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LOOKING BACK 2013

The good, the bad, and the ugly

Rashad Banna

Jubilant Tigers are seen after their 3-0 ODI clean sweep over New Zealand in November.   
Jubilant Tigers are seen after their 3-0 ODI clean sweep over New Zealand in November.

Just about anywhere in the world, a country’s sporting landscape experiences many ups and downs throughout a year, and Bangladesh was no exception. The year 2013 brought with it many sporting achievements, some bittersweet moments and a revelation that shook the entire nation.
A look back at the sporting calendar of 2013 suggests that the country went on a rollercoaster ride, with expectations somewhat fulfilled. Some commendable team performances were displayed and many records created, yet there were also a few disappointments.

The good
The first notable achievement of the year came in the month of February, when Bangladesh battled bravely before narrowly missing out on a semi-final place in the World Hockey League.
Six teams competed in round two for the two semi-final berths on offer. Bangladesh made an agonising exit as they finished their campaign in third position, behind established orders India and Ireland. That their venture was labelled a relative success is down to Bangladesh’s three wins in the six-team group, with two of those wins coming against sides ranked much higher than Bangladesh.
The win against China was a watershed moment, as the Asian hockey giant is a regular presence at the Olympics. Bangladesh defeated China 3-2 in a thriller and, as a consequence, started dreaming of bigger things.
Bangladesh went on to outclass Oman 4-1, then ranked above Bangladesh, before sweeping past Fiji 8-4. A painful loss in the final game against India ended Bangladesh’s hopes. Even then, there were many positives in the tournament, including leading 2-0 at one stage against powerhouse Ireland, ranked 15th at the time, before eventually conceding defeat. Bangladesh hockey, it seemed, was destined for great things.
A month passed by and along came March, and that historic first Test match at Galle, Sri Lanka. The island nation, known for their prowess at home, were helpless against a spirited Bangladesh side as one record after another tumbled in favour of the away team.
The match ended in a draw; traditionally a good result for Bangladesh in five-day cricket. Bangladesh registered their highest ever Test score – 638. Mushfiqur Rahim became the first Bangladeshi cricketer to score a double century in international cricket, thus sealing a permanent place in the history books. Mohammad Ashraful struck a delightful 190, while Nasir Hossain’s hundred was the icing on the cake as all three tons came in the same innings, something that had never happened before in the country’s 13-year journey in Test match cricket.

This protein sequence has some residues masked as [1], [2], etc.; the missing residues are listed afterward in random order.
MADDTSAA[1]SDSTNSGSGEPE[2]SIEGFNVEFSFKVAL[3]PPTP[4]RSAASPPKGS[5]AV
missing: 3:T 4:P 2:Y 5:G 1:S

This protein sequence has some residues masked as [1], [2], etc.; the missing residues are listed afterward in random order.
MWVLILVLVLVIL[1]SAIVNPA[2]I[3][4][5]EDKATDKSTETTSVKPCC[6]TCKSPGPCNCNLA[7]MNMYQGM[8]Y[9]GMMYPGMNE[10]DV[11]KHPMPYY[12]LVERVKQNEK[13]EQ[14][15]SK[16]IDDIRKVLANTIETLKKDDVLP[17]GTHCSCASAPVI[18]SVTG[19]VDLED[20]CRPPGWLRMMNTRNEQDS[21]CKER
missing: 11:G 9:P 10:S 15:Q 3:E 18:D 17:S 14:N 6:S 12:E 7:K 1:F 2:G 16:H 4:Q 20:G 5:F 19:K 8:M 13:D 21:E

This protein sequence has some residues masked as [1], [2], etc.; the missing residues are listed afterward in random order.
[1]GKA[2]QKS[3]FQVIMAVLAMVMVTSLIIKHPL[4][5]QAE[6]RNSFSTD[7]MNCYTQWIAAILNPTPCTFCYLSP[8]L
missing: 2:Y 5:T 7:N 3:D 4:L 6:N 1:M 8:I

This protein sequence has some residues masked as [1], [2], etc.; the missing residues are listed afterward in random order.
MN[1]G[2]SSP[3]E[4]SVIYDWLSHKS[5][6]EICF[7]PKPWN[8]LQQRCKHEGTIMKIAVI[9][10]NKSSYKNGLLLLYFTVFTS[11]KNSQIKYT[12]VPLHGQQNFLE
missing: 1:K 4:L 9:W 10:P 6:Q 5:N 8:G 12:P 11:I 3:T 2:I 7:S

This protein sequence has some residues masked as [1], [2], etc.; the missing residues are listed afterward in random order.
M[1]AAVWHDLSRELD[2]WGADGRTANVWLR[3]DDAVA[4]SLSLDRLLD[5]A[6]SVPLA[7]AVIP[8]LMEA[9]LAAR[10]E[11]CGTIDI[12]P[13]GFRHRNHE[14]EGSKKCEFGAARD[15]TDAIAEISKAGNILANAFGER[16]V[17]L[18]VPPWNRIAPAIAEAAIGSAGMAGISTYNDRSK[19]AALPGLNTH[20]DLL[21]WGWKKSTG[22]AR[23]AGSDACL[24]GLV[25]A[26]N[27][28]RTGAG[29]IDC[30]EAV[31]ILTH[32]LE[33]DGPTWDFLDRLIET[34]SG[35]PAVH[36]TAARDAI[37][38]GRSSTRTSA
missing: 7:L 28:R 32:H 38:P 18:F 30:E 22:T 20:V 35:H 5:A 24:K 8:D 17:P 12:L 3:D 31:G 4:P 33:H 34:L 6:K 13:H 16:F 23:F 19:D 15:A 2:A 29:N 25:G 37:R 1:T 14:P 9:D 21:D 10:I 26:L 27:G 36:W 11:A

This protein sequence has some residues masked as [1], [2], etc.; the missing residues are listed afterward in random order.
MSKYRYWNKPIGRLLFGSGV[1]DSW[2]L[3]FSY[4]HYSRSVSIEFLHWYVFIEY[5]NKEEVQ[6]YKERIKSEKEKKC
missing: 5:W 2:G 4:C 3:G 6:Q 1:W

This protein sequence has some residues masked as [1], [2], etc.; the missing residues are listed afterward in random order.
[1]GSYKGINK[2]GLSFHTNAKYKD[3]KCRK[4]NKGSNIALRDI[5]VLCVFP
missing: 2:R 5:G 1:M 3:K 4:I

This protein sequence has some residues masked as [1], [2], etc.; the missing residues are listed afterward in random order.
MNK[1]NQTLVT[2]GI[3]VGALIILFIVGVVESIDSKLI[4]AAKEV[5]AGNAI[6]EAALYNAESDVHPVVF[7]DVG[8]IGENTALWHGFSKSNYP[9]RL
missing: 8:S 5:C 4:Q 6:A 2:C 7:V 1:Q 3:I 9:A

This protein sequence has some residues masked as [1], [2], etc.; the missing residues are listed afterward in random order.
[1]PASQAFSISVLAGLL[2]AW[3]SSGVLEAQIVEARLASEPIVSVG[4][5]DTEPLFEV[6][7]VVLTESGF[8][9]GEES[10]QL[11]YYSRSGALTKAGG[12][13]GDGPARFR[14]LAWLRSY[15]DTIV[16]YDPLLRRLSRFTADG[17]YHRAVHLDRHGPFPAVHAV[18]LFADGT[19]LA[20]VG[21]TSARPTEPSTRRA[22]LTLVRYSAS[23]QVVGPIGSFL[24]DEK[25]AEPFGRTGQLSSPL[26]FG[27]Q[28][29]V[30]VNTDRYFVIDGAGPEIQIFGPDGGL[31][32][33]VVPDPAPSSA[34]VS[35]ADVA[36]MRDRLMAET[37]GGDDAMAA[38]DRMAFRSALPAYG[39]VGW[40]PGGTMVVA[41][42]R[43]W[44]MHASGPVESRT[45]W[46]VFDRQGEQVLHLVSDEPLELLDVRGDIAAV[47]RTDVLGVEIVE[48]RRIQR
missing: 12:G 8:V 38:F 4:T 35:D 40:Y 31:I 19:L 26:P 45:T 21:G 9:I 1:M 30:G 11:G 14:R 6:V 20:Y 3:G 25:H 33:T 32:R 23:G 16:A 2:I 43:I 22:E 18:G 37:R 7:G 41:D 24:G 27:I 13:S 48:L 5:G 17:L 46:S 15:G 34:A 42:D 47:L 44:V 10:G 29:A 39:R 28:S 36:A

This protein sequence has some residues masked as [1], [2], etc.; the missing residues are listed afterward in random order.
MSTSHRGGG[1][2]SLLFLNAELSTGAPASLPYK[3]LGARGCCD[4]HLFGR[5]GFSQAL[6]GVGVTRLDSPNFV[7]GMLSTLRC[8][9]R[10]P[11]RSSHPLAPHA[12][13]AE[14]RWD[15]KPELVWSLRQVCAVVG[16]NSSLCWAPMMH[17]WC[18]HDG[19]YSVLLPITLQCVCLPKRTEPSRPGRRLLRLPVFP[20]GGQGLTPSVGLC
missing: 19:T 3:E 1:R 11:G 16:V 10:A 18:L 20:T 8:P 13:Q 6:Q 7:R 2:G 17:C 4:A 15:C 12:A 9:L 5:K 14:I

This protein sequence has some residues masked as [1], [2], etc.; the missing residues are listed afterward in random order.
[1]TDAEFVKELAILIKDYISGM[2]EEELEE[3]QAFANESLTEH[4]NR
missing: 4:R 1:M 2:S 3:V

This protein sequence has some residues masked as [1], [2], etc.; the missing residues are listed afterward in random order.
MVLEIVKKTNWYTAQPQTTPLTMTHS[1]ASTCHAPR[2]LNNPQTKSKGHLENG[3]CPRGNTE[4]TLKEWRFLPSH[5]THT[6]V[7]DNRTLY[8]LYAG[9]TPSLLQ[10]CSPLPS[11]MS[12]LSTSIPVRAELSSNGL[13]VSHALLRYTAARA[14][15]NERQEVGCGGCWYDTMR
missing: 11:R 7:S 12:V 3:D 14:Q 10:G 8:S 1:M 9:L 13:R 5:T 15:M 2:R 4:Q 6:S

Mushfiq and Ashraful’s stand of 267 runs became the new benchmark for
all-wicket partnerships among Bangladeshi batsmen. Many more records were created and broken as the drawn Test match at Galle transcended all expectations.
Fast-forward seven months to the home series against a visiting New Zealand side in October-November, when the Bangladesh cricket team exuded confidence in every department of the game. The Tigers played out a creditable 0-0 draw in the two-match Test series before topping it off with a series sweep in the one-dayers.
Much of the spotlight fell upon Sohag Gazi in the first Test in Chittagong, and rightly so. Gazi became the first cricketer in the history of five-day cricket to score a hundred – that too batting at number eight – and take a hat-trick in the same match.
The emergence of different performers in the 3-0 one-day sweep over the Kiwis signalled a new beginning in recent times, during which the Bangladesh cricket team placed more emphasis on team ethic above everything else. Standout performances included a six-wicket haul and a hat-trick from Rubel Hossain in the first game, Mushfiqur Rahim and Naeem Islam’s game-changing partnership of 154 runs in the same match and Shamsur Rahman’s adventurous 96 in the third and final game.